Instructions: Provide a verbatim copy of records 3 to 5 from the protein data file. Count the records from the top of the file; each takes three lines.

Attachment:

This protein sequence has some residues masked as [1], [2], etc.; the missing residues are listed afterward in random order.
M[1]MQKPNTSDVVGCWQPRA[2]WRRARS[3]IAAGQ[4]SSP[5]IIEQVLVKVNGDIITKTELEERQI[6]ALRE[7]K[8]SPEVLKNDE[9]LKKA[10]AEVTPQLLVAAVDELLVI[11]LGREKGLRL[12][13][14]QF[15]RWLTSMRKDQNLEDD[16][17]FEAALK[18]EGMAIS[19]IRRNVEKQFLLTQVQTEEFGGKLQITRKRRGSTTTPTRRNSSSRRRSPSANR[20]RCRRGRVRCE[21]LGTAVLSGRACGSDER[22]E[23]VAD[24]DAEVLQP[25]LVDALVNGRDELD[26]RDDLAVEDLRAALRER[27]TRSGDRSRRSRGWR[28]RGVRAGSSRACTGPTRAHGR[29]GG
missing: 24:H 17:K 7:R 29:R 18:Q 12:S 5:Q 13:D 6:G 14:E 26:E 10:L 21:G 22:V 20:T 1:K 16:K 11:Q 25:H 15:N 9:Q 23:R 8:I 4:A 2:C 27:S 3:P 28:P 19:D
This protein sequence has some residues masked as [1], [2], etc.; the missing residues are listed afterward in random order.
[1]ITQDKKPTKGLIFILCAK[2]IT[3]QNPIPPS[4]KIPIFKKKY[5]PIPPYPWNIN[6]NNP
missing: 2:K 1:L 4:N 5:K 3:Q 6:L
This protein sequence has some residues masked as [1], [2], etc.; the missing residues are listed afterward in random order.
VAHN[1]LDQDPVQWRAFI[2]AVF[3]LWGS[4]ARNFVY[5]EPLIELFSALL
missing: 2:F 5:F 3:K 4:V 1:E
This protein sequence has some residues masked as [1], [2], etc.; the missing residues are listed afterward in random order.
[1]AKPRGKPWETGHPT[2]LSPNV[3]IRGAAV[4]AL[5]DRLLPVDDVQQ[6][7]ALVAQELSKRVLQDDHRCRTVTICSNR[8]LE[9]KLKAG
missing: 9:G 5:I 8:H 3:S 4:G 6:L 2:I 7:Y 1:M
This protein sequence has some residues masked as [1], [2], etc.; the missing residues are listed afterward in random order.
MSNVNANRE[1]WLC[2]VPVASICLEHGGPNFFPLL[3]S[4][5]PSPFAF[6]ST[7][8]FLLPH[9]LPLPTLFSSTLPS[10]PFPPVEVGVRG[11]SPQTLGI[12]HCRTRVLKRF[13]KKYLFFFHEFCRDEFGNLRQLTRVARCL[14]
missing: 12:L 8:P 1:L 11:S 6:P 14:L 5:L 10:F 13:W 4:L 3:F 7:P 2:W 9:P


This protein sequence has some residues masked as [1], [2], etc.; the missing residues are listed afterward in random order.
VAHN[1]LDQDPVQWRAFI[2]AVF[3]LWGS[4]ARNFVY[5]EPLIELFSALL
missing: 2:F 5:F 3:K 4:V 1:E
This protein sequence has some residues masked as [1], [2], etc.; the missing residues are listed afterward in random order.
[1]AKPRGKPWETGHPT[2]LSPNV[3]IRGAAV[4]AL[5]DRLLPVDDVQQ[6][7]ALVAQELSKRVLQDDHRCRTVTICSNR[8]LE[9]KLKAG
missing: 9:G 5:I 8:H 3:S 4:G 6:L 2:I 7:Y 1:M
This protein sequence has some residues masked as [1], [2], etc.; the missing residues are listed afterward in random order.
MSNVNANRE[1]WLC[2]VPVASICLEHGGPNFFPLL[3]S[4][5]PSPFAF[6]ST[7][8]FLLPH[9]LPLPTLFSSTLPS[10]PFPPVEVGVRG[11]SPQTLGI[12]HCRTRVLKRF[13]KKYLFFFHEFCRDEFGNLRQLTRVARCL[14]
missing: 12:L 8:P 1:L 11:S 6:P 14:L 5:L 10:F 13:W 4:L 3:F 7:P 2:W 9:P